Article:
A working croft

We get lots of people asking us ‘oooo what have you got on your croft?” By “what have you got” we assume they mean what animals have we got. We explain to them that apart from our 16 chickens and a pretty snoozy labrador, we don’t have any animals. But that doesn’t mean we’re not a working croft…..

Of course our plan is very much to get animals and that is something we are working towards. In fact we are VERY busy with that at the minute as ultimately we plan to produce a range of high quality food (as much of it as we can in fact) using animals that have had a good life working for us on the croft.

But at the minute we’re working hard to get our croft ready for our animals. Take our current project. We’ve just had a 10 year management plan approved by the Forestry Commission to restore our existing woodlands.

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We’ve been getting a bit of fencing done around our woodlands to help us keep animals out as well as to help us keep animals in!

 

Our first goal is to enrich these by adding in a few more species of trees and help to introduce a bit of age diversity.

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We’ve been extending this existing woodland up the slope to the field edge. As well as trees, we’ve been mixing in some smaller shrubs

 

We also plan to create some nice decaying wood habitat and improve the ground flora to allow space for natural regeneration of both trees and wildflowers – we’ll use our pigs to do this in the early days and then introduce the cows later on. Finally we’ll plant a new native shelterbelt which will link 2 existing woodlands and provide an important windbreak for our animals.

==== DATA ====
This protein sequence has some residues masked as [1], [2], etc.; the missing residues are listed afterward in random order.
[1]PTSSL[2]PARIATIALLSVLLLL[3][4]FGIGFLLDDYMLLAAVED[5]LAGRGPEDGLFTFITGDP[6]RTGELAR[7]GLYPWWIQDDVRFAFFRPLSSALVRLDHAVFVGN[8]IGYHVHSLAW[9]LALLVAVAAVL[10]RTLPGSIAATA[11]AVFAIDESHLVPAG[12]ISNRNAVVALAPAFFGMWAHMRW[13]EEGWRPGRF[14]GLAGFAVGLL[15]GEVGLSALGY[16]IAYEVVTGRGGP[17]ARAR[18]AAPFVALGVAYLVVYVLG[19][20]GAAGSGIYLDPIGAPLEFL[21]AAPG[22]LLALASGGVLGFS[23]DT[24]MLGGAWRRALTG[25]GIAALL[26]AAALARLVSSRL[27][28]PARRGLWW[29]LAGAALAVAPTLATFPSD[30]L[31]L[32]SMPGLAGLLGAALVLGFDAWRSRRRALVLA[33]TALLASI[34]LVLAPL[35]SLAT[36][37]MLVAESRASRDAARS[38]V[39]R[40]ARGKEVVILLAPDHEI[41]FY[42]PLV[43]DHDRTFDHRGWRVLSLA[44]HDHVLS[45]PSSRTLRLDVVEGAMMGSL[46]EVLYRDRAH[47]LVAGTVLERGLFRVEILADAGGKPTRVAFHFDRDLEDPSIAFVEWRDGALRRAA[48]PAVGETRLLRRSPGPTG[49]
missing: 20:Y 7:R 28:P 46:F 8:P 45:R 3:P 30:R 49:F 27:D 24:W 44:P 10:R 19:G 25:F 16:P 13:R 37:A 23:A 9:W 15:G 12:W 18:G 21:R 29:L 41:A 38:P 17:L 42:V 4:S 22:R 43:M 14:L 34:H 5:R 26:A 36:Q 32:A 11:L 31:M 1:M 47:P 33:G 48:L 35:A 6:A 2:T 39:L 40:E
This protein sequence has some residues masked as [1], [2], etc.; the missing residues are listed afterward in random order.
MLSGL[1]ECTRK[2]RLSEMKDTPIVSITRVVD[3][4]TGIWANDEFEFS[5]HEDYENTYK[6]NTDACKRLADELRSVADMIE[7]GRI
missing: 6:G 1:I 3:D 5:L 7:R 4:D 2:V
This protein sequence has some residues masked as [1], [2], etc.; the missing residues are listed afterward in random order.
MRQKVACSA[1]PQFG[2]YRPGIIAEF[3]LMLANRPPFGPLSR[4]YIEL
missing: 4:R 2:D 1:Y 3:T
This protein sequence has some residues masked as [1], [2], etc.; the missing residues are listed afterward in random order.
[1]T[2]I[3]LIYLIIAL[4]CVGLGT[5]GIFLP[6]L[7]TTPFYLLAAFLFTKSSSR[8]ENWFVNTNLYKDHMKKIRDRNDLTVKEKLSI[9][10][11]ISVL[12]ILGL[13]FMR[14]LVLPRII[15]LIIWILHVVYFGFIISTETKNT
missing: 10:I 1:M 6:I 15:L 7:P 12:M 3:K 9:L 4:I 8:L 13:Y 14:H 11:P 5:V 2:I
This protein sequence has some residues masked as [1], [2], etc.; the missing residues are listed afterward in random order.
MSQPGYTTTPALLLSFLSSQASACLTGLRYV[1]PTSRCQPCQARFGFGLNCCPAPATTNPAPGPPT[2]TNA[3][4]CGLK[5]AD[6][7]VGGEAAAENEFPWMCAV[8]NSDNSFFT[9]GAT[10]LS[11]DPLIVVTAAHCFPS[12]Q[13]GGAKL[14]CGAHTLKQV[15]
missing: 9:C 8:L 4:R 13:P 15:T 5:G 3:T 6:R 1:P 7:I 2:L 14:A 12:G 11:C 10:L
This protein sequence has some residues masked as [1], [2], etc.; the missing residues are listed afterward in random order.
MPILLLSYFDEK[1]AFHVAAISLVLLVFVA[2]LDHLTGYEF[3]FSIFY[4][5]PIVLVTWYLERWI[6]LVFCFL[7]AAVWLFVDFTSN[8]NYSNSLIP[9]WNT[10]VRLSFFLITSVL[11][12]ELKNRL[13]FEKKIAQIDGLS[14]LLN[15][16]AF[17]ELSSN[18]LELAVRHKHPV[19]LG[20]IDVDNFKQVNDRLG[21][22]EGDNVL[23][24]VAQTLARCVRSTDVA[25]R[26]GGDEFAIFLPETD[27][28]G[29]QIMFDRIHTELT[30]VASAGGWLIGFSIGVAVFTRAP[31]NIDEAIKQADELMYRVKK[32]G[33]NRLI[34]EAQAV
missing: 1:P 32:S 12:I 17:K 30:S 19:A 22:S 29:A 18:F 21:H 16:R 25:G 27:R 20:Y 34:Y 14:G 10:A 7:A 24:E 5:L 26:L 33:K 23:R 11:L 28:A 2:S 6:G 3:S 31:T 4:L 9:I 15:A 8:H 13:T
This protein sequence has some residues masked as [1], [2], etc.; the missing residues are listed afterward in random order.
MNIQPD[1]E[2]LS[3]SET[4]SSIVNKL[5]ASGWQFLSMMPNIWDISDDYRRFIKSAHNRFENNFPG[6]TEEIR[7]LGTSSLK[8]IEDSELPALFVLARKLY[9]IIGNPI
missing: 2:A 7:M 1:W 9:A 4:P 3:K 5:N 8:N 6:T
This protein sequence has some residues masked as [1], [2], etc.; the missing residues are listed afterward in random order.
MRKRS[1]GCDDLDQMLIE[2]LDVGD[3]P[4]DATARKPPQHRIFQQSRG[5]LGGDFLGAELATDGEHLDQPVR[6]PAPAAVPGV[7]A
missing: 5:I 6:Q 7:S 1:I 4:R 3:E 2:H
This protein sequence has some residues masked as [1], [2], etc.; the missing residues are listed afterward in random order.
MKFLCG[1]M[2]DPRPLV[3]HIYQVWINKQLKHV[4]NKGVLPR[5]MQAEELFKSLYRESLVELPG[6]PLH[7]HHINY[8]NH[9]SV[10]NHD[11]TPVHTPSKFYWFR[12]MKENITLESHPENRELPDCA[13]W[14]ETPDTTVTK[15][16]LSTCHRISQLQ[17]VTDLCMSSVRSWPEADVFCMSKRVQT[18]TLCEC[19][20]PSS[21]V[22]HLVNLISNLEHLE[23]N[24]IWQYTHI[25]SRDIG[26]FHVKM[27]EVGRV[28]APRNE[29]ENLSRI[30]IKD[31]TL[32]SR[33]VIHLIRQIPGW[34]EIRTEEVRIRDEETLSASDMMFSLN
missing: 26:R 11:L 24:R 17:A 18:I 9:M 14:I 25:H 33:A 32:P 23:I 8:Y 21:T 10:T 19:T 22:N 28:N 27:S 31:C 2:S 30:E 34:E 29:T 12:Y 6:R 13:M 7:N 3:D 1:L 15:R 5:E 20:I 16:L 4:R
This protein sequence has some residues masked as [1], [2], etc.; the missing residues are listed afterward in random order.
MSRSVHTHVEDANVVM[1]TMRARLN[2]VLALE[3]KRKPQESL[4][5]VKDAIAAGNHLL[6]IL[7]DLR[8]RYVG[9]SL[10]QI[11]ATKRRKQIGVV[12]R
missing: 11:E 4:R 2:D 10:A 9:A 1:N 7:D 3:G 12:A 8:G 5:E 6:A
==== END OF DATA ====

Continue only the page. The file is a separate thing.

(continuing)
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This is the location of our new native tree shelterbelt. By planting this strip we’ll also be connecting 2 existing woodlands providing a nice wooded corridor across the croft

 

So the woodlands will benefit the animals, and the animals will benefit the woodlands. It’s exactly that ‘mutually beneficial’ approach that we aim to apply across the croft.

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5 thoughts on “A working croft

  1. I’ve been reading (wait for it, what’s this latest crazy idea out a textbook!) Oliver Rachmann on ‘Woodlands’. He provides lots of evidence from from earliest times up to the 19th century of the widely used practice of grazed coppiced woodland where livestock were excluded for the first 7/10 years and then let in for the second half of the rotation, ie once the coppice stems were well established. Worth trying if you’ve get the opportunity. I’m going to encourage BFT to try it on a patch at Corehead. John

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